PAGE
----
The biggest disappointment of the Eagles' ungainly struggle to beat Dallas just before the bye was that the home team’s offense did not click into gear against a subpar defense despite some notable returnees from the injury list.
Maybe those expectations were unrealistic, with rookie first-round wide receiver Jalen Reagor playing for the first time since sustaining a broken thumb in Week 2, and tight end Dallas Goedert taking the field for the first time since suffering an ankle injury Week 3. Neither Reagor nor Goedert had a spectacular impact that night.
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Reagor scored a touchdown and caught a two-point conversion pass, but he finished with just three catches on six targets for 16 yards. Goedert was targeted only twice, and made one catch, for 15 yards.
But when the Eagles travel to MetLife Stadium to face the Giants on Sunday, Reagor and Goedert will have had a bye week and a full practice week to get back into the flow. They are expected to be joined by left guard Isaac Seumalo, out since Week 2 with a knee injury, and right tackle Lane Johnson, who missed the Dallas game with knee and ankle injuries. Better protection might help struggling quarterback Carson Wentz as much as having Reagor and Goedert fully functional.
Reagor, asked Thursday what’s required for him to connect with Wentz on the longer throws that were a big reason why Reagor was drafted, said, in part, “having the chemistry and the reps in practice.”
Goedert said that in the Dallas game, “I was a little winded here and there.” With Zach Ertz still sidelined by an ankle injury, Goedert played 53 of a possible 63 snaps. “It was to be expected, but it’s a lot better this week,” he said. “We are starting to get pieces back, which is really exciting.”
Speaking of which, Sunday is looking like the long-awaited season debut of veteran wideout Alshon Jeffery, who underwent foot surgery last December. Reporters haven’t been able to speak with Jeffery, and we don’t know what his role might be. Some fans fear that Jeffery, 30, might take snaps away from Reagor or emerging star Travis Fulgham, who has 29 catches for 435 yards and four touchdowns in just five games.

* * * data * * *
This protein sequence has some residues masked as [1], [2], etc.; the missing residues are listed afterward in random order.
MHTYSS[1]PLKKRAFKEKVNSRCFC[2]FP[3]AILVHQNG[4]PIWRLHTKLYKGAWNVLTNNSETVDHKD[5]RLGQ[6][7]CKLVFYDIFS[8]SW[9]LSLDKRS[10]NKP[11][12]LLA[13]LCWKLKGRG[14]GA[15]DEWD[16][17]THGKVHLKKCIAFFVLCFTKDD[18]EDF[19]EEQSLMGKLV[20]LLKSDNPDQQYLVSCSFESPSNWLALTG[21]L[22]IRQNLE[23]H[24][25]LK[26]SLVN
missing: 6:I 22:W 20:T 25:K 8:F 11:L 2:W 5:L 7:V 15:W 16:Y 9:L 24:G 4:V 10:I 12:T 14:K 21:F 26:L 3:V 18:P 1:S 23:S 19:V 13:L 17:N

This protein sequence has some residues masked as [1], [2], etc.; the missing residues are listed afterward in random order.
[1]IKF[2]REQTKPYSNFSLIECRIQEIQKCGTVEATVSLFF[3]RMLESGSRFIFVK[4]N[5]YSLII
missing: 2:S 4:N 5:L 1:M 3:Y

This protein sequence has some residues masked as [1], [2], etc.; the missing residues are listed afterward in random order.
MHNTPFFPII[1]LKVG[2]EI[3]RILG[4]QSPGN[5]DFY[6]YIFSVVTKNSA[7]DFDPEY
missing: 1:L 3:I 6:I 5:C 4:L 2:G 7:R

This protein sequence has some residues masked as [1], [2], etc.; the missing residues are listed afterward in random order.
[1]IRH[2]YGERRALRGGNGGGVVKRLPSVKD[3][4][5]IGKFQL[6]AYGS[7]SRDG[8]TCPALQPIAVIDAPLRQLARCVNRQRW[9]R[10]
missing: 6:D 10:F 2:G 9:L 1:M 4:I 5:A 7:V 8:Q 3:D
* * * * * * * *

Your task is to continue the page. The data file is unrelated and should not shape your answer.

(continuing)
Reagor said that Jeffery has been a great help to him, starting on the night Reagor was drafted.
“Alshon texted me [after the pick was announced]. He let me know that I can ask him anything,” Reagor said. “In the meeting rooms, on the field, or anything, he’ll say, ‘You could have done this better.’ Or, ‘That was a good route.’ We’re getting a great player back. Obviously, you guys know that.”
Goedert was asked about meshing with Reagor and Fulgham.
“Both practice and games with those young guys [is] a ton of fun,” Goedert said. "They have a lot of energy, they’re flying around, they’re both playmakers.
“You’ve seen what Travis has done, going up and getting it, catching touchdowns and just doing everything we asked of him. … Getting Jalen back has been awesome. … Big things are to come from him. He’s a great player.”
Reagor has a no-nonsense demeanor. He said Thursday that his family motivates him, including his father, former defensive tackle Montae Reagor, who finished his nine-year NFL career as an Eagle in 2007.
“They don’t tell me I’m great. … My dad played nine years in the NFL, and he’s very constructive. He critiques me a lot. That’s why I have the character I have. That’s why I’m the way I am," Reagor said. "I don’t let a lot of things bother me.”
Getting this receiving group relatively healthy and in sync with Wentz is central to the 3-4-1 Eagles' hopes of winning the NFC East, and central to their offensive nucleus beyond 2020 (Jeffery probably excepted).
As Wentz put it this week, “We’re learning and growing together on the fly.”
“Usually you have offseason. You have spring. You get some summer workouts together, and then you get training camp,” Wentz said. "Training camp was even limited this year, and Travis came late [on waivers from the Packers Aug. 20]. So all of those things, we’re kind of growing our chemistry and our communication on the fly, and it’s been exciting and encouraging to see.
“Obviously, we can be better, I can be better and be more on the same page with these guys, but it is encouraging to see them step up and make big plays. … The second half of the season, I think you’ll keep seeing more of it.”
Goedert wasn’t a big part of the game plan against Dallas because no one was sure he’d be ready to play until the end of that practice week. But he did have an impact as a blocker, something that he wasn’t really known for coming out of South Dakota State as a 2018 second-round pick.
“When I first got here, obviously, Zach was here, so kind of, blocking was my way onto the field,” Goedert said. “I’ve just been able to get better and better at it, learn little things. But I take a lot of pride in it. I like to think I’m one of the people in the trenches, you know? I get to hang out with the O-line. I get to hang out with the wide receivers. I get the best of both worlds.”